user823743 - 8 months ago 64

Python Question

I have drawn a precision-recall curve using

`sklearn`

`precision_recall_curve`

`matplotlib`

`precision_recall_curve`

`sklearn`

`precision["micro"], recall["micro"], _ = precision_recall_curve(y_test.ravel(),scores.ravel())`

pr = copy.deepcopy(precision[0])

rec = copy.deepcopy(recall[0])

prInv = np.fliplr([pr])[0]

recInv = np.fliplr([rec])[0]

j = rec.shape[0]-2

while j>=0:

if prInv[j+1]>prInv[j]:

prInv[j]=prInv[j+1]

j=j-1

decreasing_max_precision = np.maximum.accumulate(prInv[::-1])[::-1]

plt.plot(recInv, decreasing_max_precision, marker= markers[mcounter], label=methodNames[countOfMethods]+': AUC={0:0.2f}'.format(average_precision[0]))

And these lines will plot the interpolated curves if you put them in a for loop and pass it the data of each method at each iteration. Note that this will not plot the non-interpolated precision-recall curves.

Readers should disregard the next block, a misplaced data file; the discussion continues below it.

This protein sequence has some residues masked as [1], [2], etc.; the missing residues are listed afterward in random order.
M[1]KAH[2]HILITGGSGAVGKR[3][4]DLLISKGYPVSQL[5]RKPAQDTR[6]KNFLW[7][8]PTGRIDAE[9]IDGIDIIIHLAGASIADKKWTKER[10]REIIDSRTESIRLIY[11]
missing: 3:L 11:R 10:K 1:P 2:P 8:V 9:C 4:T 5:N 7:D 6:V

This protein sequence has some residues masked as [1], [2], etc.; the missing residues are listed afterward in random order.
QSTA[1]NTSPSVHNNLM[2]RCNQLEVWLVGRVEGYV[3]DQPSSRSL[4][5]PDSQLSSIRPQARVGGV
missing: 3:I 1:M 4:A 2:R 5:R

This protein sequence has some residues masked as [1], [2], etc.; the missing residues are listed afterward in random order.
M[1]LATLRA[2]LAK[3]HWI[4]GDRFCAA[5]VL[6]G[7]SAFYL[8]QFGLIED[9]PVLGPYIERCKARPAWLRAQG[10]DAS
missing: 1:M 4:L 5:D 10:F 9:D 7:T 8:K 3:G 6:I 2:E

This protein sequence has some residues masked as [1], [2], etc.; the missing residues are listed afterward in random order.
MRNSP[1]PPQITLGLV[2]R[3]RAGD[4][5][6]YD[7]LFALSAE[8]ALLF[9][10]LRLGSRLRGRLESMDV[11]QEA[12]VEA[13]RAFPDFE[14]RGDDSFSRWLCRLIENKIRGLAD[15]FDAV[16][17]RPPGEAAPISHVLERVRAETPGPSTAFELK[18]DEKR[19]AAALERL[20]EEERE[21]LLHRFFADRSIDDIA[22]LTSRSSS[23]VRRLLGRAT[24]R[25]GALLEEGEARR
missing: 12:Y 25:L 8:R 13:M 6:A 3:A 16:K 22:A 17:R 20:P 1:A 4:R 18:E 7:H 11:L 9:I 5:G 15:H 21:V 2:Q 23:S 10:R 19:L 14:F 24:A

Answer

A backward iteration can be performed to remove the increasing parts in `precision`

. Then, vertical and horizontal lines can be plotted as specified in the answer of Bennett Brown to vertical & horizontal lines in matplotlib .

Here is a sample code:

```
import numpy as np
import matplotlib.pyplot as plt
#just a dummy sample
recall=np.linspace(0.0,1.0,num=42)
precision=np.random.rand(42)*(1.-recall)
precision2=precision.copy()
i=recall.shape[0]-2
# interpolation...
while i>=0:
if precision[i+1]>precision[i]:
precision[i]=precision[i+1]
i=i-1
# plotting...
fig, ax = plt.subplots()
for i in range(recall.shape[0]-1):
ax.plot((recall[i],recall[i]),(precision[i],precision[i+1]),'k-',label='',color='red') #vertical
ax.plot((recall[i],recall[i+1]),(precision[i+1],precision[i+1]),'k-',label='',color='red') #horizontal
ax.plot(recall,precision2,'k--',color='blue')
#ax.legend()
ax.set_xlabel("recall")
ax.set_ylabel("precision")
plt.savefig('fig.jpg')
fig.show()
```

And here is a result:

Source (Stackoverflow)